Getting to Space is hard, but staying in Space? Well, that’s something altogether different.
Getting to Space is fun, and it’s relatively simple. Point your rocket up and burn until the stars come out. Then, you fall back down. It’s a thrill ride; an adrenaline-soaked shot to a dark sky. The view is phenomenal, sure, but it can’t last. What goes up, must come down.
Staying in Space is the Really Hard Work. You don’t just go up to the edge of the atmosphere, you need to go up to the edge of the atmosphere and be going 17,000 mph when you get there.
Getting to orbit is tremendously harder than going to a high altitude, but the payoff isn’t just one of magnitude, it’s one of kind. There are things you can do in orbit that you simply cannot do by jumping to the edge of space and falling back.
For those of us doing Knowledge work, the need for us to get above our worlds for extended periods of time is crucial to doing what we need to do.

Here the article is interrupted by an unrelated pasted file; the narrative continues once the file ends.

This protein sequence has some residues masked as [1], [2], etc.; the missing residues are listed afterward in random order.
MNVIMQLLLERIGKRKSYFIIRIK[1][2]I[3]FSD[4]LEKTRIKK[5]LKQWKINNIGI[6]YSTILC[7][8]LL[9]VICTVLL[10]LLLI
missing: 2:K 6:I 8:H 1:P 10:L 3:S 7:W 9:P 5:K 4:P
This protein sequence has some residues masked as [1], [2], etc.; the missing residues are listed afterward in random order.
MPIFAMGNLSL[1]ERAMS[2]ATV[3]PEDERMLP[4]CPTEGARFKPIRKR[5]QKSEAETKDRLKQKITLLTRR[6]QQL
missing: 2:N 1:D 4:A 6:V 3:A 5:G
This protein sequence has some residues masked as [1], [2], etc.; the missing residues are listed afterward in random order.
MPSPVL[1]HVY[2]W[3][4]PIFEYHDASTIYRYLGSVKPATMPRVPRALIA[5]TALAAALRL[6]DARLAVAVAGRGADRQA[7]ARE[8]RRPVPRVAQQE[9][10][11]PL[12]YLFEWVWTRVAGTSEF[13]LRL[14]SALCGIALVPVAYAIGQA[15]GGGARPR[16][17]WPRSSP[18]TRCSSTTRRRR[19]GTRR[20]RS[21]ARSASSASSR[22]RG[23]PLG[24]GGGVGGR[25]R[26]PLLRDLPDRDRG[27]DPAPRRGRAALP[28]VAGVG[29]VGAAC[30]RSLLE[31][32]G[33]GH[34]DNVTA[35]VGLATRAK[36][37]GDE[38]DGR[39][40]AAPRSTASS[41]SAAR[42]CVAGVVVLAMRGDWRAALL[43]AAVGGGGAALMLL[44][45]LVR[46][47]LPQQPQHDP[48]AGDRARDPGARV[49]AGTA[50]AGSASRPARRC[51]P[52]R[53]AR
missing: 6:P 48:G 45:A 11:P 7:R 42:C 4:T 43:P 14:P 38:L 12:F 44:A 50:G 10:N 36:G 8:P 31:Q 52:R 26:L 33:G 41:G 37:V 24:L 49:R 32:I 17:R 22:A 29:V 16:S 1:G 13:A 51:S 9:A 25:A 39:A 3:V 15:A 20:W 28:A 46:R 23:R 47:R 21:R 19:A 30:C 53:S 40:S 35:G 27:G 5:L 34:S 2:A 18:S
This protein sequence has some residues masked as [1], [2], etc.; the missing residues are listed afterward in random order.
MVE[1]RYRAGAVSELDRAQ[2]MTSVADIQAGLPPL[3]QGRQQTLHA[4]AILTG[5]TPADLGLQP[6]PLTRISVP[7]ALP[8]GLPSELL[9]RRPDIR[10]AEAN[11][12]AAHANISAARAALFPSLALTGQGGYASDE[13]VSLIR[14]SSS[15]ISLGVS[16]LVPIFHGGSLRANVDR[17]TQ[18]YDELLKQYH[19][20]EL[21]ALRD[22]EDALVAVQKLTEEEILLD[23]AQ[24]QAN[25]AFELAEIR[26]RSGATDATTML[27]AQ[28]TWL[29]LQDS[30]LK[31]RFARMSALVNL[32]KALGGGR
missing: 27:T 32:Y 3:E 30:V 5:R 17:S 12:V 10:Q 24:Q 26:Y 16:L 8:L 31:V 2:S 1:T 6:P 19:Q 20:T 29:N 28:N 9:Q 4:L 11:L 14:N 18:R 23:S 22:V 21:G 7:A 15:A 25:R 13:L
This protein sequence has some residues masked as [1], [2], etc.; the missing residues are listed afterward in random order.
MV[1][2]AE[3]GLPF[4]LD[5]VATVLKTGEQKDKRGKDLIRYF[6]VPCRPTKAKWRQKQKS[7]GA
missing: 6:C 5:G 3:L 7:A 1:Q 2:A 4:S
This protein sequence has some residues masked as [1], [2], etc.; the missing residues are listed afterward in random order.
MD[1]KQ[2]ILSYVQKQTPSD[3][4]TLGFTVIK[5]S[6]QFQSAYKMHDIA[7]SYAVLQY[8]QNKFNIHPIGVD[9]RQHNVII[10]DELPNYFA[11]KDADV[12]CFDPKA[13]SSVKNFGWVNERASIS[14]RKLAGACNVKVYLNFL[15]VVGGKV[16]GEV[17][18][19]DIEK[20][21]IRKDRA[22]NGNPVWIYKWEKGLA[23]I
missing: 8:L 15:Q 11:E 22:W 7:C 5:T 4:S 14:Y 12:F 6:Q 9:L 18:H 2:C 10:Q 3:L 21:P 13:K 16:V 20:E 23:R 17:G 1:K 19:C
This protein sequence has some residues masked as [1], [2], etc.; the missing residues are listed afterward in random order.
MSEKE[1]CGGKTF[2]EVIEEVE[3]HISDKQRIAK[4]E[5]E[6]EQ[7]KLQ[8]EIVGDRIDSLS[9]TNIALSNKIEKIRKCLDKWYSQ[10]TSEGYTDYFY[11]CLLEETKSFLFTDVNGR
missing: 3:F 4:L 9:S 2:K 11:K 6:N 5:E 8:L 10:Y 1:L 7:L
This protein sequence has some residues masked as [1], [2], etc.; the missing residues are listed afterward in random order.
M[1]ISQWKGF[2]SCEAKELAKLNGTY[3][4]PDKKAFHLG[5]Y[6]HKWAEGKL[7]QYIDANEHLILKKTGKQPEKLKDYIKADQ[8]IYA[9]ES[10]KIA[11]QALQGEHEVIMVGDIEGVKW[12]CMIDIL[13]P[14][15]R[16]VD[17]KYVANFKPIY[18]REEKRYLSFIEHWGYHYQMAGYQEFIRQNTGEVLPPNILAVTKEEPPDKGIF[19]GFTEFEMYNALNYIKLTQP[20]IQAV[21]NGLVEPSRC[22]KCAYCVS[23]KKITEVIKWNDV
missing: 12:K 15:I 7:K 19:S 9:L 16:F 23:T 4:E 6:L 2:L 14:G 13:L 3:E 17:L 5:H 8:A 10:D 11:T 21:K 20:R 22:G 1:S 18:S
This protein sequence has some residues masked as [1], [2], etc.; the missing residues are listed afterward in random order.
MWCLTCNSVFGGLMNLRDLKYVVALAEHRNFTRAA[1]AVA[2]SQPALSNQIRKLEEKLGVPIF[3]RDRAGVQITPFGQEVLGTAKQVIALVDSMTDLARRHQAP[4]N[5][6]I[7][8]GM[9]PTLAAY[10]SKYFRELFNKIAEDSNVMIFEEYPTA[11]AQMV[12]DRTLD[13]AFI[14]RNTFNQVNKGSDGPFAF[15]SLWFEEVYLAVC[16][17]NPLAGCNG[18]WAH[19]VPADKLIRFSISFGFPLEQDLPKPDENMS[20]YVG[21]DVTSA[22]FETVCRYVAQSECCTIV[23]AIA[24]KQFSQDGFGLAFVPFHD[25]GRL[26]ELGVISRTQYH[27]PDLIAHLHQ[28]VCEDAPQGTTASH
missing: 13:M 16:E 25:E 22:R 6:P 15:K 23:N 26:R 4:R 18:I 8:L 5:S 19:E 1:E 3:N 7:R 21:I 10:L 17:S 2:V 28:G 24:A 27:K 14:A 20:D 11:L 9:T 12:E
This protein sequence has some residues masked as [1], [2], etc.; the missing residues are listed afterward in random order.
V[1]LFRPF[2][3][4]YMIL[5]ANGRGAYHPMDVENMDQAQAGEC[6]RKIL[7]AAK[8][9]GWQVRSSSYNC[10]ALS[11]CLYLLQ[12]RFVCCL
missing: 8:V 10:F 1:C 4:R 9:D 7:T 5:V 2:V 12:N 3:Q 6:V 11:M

I was reminded of this recently when we went to visit some family out of state. Working from a dining room table afforded far more interruptions than my home office, and getting extended periods of focus was much more difficult than usual. As a result, deep focus work was harder to come by, and I made less progress some days than I wanted. Being with family was great, but a work environment that consists of a dining room table isn’t sustainable.
You’ve probably felt it too, at times. Those days when you get interrupted constantly, or have to jump from meeting to meeting. Finding a quiet place to work without interruption isn’t just nice, it’s the difference between getting hard work done and making no progress at all.
Interruptions cut the engines of our focus. If you cut the engines early you’ll go somewhere, but never all the way to orbit. Bounce up and down across your day and you’ll check things off your list, but the hard work will never be done.
To do the hard work we need to go to the launch pad.
Find a quiet place. Put on some headphones. Turn off notifications. Close your email. Lock the door.
Now, you’re go for launch.